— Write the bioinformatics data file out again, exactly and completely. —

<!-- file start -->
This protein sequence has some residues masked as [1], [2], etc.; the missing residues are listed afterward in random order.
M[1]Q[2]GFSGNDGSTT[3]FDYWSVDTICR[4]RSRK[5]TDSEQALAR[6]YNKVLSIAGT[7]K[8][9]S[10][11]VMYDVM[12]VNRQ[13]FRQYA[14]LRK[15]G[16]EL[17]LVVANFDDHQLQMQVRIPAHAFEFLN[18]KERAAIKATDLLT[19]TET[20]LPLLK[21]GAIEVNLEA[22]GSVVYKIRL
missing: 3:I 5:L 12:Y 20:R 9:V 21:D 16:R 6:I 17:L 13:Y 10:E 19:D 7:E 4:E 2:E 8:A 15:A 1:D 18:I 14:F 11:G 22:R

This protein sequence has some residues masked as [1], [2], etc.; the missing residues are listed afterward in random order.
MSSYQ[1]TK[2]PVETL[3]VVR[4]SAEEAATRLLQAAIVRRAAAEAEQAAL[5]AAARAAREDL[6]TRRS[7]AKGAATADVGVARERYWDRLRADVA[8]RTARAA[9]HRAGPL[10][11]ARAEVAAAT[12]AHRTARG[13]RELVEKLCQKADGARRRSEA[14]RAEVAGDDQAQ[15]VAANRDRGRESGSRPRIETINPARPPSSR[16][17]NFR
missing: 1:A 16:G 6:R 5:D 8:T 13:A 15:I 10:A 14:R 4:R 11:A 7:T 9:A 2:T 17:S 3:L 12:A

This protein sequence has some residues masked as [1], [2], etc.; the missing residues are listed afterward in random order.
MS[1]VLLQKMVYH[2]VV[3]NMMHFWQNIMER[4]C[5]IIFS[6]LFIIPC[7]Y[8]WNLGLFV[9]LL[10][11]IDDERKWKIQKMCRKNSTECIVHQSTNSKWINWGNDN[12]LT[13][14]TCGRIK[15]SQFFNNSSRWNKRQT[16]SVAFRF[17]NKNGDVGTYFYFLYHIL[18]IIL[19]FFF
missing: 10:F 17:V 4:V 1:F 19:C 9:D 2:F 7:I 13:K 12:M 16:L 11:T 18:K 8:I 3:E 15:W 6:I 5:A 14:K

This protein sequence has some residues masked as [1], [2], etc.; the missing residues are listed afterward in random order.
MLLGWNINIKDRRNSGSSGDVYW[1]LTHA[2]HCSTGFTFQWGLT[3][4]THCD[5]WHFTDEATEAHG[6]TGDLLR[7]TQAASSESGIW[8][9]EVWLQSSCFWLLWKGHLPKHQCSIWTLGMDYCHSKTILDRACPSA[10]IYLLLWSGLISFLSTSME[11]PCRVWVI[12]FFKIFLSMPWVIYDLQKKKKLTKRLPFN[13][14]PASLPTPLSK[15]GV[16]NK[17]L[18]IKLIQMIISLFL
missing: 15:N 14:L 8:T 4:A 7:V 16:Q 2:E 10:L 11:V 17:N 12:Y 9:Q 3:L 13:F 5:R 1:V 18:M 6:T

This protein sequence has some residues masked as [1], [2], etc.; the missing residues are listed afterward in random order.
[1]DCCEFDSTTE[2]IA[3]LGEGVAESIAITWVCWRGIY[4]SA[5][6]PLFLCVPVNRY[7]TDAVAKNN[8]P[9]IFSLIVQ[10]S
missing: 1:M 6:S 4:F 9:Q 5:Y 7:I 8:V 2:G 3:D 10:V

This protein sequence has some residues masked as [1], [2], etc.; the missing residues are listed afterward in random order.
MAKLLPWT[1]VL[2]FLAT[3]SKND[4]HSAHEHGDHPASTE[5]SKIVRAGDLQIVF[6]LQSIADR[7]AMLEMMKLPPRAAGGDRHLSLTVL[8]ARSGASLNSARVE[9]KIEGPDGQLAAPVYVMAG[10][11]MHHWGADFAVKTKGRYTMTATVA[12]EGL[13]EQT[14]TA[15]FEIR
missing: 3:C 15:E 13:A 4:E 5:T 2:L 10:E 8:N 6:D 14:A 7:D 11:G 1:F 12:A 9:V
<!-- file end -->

This protein sequence has some residues masked as [1], [2], etc.; the missing residues are listed afterward in random order.
M[1]Q[2]GFSGNDGSTT[3]FDYWSVDTICR[4]RSRK[5]TDSEQALAR[6]YNKVLSIAGT[7]K[8][9]S[10][11]VMYDVM[12]VNRQ[13]FRQYA[14]LRK[15]G[16]EL[17]LVVANFDDHQLQMQVRIPAHAFEFLN[18]KERAAIKATDLLT[19]TET[20]LPLLK[21]GAIEVNLEA[22]GSVVYKIRL
missing: 3:I 5:L 12:Y 20:R 9:V 21:D 16:R 6:I 17:L 13:Y 10:E 19:D 7:E 4:E 2:E 8:A 15:A 1:D 18:I 14:F 11:G 22:R

This protein sequence has some residues masked as [1], [2], etc.; the missing residues are listed afterward in random order.
MSSYQ[1]TK[2]PVETL[3]VVR[4]SAEEAATRLLQAAIVRRAAAEAEQAAL[5]AAARAAREDL[6]TRRS[7]AKGAATADVGVARERYWDRLRADVA[8]RTARAA[9]HRAGPL[10][11]ARAEVAAAT[12]AHRTARG[13]RELVEKLCQKADGARRRSEA[14]RAEVAGDDQAQ[15]VAANRDRGRESGSRPRIETINPARPPSSR[16][17]NFR
missing: 1:A 16:G 6:R 5:D 8:T 13:A 15:I 10:A 14:R 4:R 11:A 7:T 9:A 2:T 17:S 3:L 12:A

This protein sequence has some residues masked as [1], [2], etc.; the missing residues are listed afterward in random order.
MS[1]VLLQKMVYH[2]VV[3]NMMHFWQNIMER[4]C[5]IIFS[6]LFIIPC[7]Y[8]WNLGLFV[9]LL[10][11]IDDERKWKIQKMCRKNSTECIVHQSTNSKWINWGNDN[12]LT[13][14]TCGRIK[15]SQFFNNSSRWNKRQT[16]SVAFRF[17]NKNGDVGTYFYFLYHIL[18]IIL[19]FFF
missing: 10:F 17:V 4:V 1:F 19:C 9:D 2:F 7:I 13:K 12:M 16:L 11:T 18:K 8:I 3:E 15:W 6:I 5:A 14:K

This protein sequence has some residues masked as [1], [2], etc.; the missing residues are listed afterward in random order.
MLLGWNINIKDRRNSGSSGDVYW[1]LTHA[2]HCSTGFTFQWGLT[3][4]THCD[5]WHFTDEATEAHG[6]TGDLLR[7]TQAASSESGIW[8][9]EVWLQSSCFWLLWKGHLPKHQCSIWTLGMDYCHSKTILDRACPSA[10]IYLLLWSGLISFLSTSME[11]PCRVWVI[12]FFKIFLSMPWVIYDLQKKKKLTKRLPFN[13][14]PASLPTPLSK[15]GV[16]NK[17]L[18]IKLIQMIISLFL
missing: 15:N 14:L 8:T 4:A 7:V 16:Q 2:E 10:L 11:V 17:N 12:Y 9:Q 3:L 13:F 5:R 1:V 18:M 6:T

This protein sequence has some residues masked as [1], [2], etc.; the missing residues are listed afterward in random order.
[1]DCCEFDSTTE[2]IA[3]LGEGVAESIAITWVCWRGIY[4]SA[5][6]PLFLCVPVNRY[7]TDAVAKNN[8]P[9]IFSLIVQ[10]S
missing: 1:M 6:S 4:F 9:Q 5:Y 7:I 8:V 2:G 3:D 10:V

This protein sequence has some residues masked as [1], [2], etc.; the missing residues are listed afterward in random order.
MAKLLPWT[1]VL[2]FLAT[3]SKND[4]HSAHEHGDHPASTE[5]SKIVRAGDLQIVF[6]LQSIADR[7]AMLEMMKLPPRAAGGDRHLSLTVL[8]ARSGASLNSARVE[9]KIEGPDGQLAAPVYVMAG[10][11]MHHWGADFAVKTKGRYTMTATVA[12]EGL[13]EQT[14]TA[15]FEIR
missing: 3:C 15:E 13:A 4:E 5:T 2:L 10:E 8:N 6:D 14:A 7:D 11:G 1:F 12:A 9:V